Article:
Kylie and Kendall Jenner are yet again under the cosh in the fashion world for their controversial line of vintage T-Shirts including images of Tupac Shakur and Biggie Smalls.
Lawyers representing ‘The Doors’ estate have filed a lawsuit against the reality stars over the T-shirts- despite Kendall’s apology post to Twitter and how quickly the shirts were pulled from stock.
The Jenner sisters released a new line of t-shirts for their clothing line that used pictures of some of the world’s most iconic music artists from Biggie and Tupac to Ozzy Osborne. However, controversy sparked over the sisters not asking permission from the representatives of the icons before they imposed their images on their t-shirts. Meanwhile, many were disillusioned and felt the t-shirts were disrespectful because Kendall and Kylie superimposed their own images (their most iconic photos from their Instagram accounts) on top of the faces of such renowned figures.
When the story first emerged, it was unclear whether the Jenner girls truly deserved the harsh criticism they faced. It does seem like we all enjoy watching the Kardashian and Jenner clan squeal for mercy at accusations of cultural appropriation and of imitating the business ideas of others; it was just last week that Khloe Kardashian was exposed for copying the designs of an up and coming African American stylist. However, we cannot ignore that this is a continuing pattern with the reality stars, and they never seem to learn their lesson.
Firstly, these t-shirts are problematic because they did not contact the estates of the celebrities whose images were used. This is something that is standard procedure when wanting to use an image in fashion. It is a surprise that the Jenner girls sought to ignore this vital step before designing their line, especially since they are quite experienced in the fashion world.
It was just in 2013 that Rihanna won a lawsuit against Topshop for using an image of her on a T-shirt without permission. This is standard practice throughout the business world, and yet a whole family who prides themselves on their business acumen did not feel that it would be necessary or even have the decency to ask for permission from the families of the artists – this strikes us as fairly strange considering the frequency of lawsuits in Hollywood.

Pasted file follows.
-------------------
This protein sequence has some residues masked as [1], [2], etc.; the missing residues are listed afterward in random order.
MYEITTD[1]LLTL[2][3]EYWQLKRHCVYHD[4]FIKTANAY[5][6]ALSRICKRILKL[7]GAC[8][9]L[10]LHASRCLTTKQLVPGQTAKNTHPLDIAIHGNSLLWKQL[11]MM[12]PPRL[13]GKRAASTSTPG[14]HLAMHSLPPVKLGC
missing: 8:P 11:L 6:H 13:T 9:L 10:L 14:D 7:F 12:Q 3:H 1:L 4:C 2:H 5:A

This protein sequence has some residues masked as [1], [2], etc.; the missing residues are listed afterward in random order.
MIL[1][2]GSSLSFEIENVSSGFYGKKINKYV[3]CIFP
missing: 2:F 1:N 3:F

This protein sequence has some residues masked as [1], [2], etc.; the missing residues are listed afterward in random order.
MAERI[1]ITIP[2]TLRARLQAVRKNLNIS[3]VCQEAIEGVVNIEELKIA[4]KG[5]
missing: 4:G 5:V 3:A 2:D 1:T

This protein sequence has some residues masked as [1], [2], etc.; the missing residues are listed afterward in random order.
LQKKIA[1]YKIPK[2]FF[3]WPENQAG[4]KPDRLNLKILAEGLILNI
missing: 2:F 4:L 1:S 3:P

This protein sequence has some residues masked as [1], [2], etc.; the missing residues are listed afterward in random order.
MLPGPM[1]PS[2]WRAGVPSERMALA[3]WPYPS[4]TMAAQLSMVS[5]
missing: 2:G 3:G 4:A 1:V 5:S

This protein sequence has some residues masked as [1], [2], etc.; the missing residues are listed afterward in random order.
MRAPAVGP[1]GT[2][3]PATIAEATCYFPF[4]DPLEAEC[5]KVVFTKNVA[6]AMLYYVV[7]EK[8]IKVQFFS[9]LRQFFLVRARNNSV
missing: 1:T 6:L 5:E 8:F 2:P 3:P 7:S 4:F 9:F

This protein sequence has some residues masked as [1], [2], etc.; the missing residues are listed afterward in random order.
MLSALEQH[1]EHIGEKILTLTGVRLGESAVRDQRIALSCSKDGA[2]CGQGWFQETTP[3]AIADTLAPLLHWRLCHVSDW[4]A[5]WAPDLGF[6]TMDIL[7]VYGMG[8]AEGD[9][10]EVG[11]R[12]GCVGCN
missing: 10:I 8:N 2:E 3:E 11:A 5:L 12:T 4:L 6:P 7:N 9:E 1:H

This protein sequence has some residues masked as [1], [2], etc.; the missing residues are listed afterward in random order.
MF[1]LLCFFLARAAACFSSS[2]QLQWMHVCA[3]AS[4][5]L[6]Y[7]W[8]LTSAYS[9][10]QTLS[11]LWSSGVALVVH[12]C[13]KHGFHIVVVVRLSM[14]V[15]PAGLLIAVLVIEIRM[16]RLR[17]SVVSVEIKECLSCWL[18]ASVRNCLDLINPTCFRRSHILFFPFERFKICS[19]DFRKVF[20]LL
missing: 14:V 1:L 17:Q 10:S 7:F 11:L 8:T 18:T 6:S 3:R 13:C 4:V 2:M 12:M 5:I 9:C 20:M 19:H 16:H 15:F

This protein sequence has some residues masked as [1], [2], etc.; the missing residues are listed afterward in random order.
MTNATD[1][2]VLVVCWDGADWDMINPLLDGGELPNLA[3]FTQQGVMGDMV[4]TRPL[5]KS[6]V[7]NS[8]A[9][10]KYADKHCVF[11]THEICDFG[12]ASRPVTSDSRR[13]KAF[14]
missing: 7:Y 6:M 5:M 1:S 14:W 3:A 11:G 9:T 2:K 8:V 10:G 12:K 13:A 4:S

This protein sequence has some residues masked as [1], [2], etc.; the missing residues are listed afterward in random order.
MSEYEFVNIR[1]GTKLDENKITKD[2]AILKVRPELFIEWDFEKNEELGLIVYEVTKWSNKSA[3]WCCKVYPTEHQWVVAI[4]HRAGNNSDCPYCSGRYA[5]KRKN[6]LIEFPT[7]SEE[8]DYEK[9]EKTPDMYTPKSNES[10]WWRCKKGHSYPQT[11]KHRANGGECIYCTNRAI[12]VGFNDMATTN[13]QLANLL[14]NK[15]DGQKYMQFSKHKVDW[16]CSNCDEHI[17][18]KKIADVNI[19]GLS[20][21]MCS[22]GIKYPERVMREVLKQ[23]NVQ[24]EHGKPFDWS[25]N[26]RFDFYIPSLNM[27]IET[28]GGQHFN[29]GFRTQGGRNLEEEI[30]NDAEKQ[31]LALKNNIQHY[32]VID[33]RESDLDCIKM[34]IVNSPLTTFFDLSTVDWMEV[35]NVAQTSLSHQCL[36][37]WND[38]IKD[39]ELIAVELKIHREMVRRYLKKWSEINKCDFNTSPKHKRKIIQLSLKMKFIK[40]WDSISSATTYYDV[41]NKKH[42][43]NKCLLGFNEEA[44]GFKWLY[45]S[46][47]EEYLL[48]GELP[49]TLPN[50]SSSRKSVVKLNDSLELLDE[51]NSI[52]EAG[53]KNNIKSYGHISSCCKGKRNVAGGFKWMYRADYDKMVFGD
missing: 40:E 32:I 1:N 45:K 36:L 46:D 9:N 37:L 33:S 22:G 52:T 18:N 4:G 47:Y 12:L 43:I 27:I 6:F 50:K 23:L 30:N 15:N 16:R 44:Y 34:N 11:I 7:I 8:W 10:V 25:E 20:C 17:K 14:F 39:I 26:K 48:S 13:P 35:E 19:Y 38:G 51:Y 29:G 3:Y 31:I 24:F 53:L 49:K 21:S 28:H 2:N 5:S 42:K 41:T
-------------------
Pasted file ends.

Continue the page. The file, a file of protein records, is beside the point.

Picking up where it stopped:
Another bizarre detail in the story is that the Jenner girls put pictures of themselves on top of the images of the icons. The failed to tread with sensitivity. We can deduce from their actions that these girls see themselves as just as iconic if not more than artists that have shaped popular culture in the 21st century and perhaps they are but the disrespect they’ve exhibited will not be easily forgiven by the public.
The force of reality TV in the modern era is undeniable. We tap into the Kardashian-Jenner world every time we like a picture of them on Instagram, or watch their reality show. They are the celebrities that we love to hate and we hate to love. This gives them an enormous amount of power.
Lastly, we cannot discuss the actions of the Jenner girls without mentioning cultural appropriation which is something their family can’t seem to shy away from. Although, not all the images are of black artists, time and time again the Kardashian and Jenner clans are put under fire for it. For those of you who are not familiar with the term it is defined as the adoption or use of elements of one culture by members of another culture.
However, we can take this definition further, cultural appropriation is the use of another culture by another group which in turn leads to the loss of ownership, rights and respect for those groups that created the culture in the first place. Whether people realise it or not, too many times, has this taken place towards the African diaspora in the western world. The community will create a culture for instance graffiti art in the African American community. When this community creates a new phenomenon, it is then looked down upon by the rest of society, yet when it is adopted by Europeans/Westerners it is deemed as something cool and edgy.
It is baffling how graffiti has become a leading world art yet the African Americans who began this cultural phenomenon were victimised and brutalised for the act of graffiti in their own communities. In relation to the Jenner girls, too many times have they worn African American culture like a sleeve. The use of Tupac and Biggie’s images underneath there’s speaks volumes about them and white American society and is a microcosm for the treatment of black culture in White America. It seems that black culture can be used by them whenever they feel like it, to benefit them, whether that is financially, in the political sphere or even just to look ‘cool’ with their friends. Yet, they can abandon this adoption whenever they feel like it.
However, the daily experience for many black and ethnic minorities of oppression and racism which has led to the flourishing of some of the most iconic culture’s in the world does not stop for them. They cannot one day just decide not to be black, to look black and be made to feel black.
Maybe the Jenner girls genuinely did not mean to offend anyone. However, as Sharon Osbourne rightly put it ‘girls, you haven’t earned the right to put your face with musical icons. Stick to what you know… lip gloss.’
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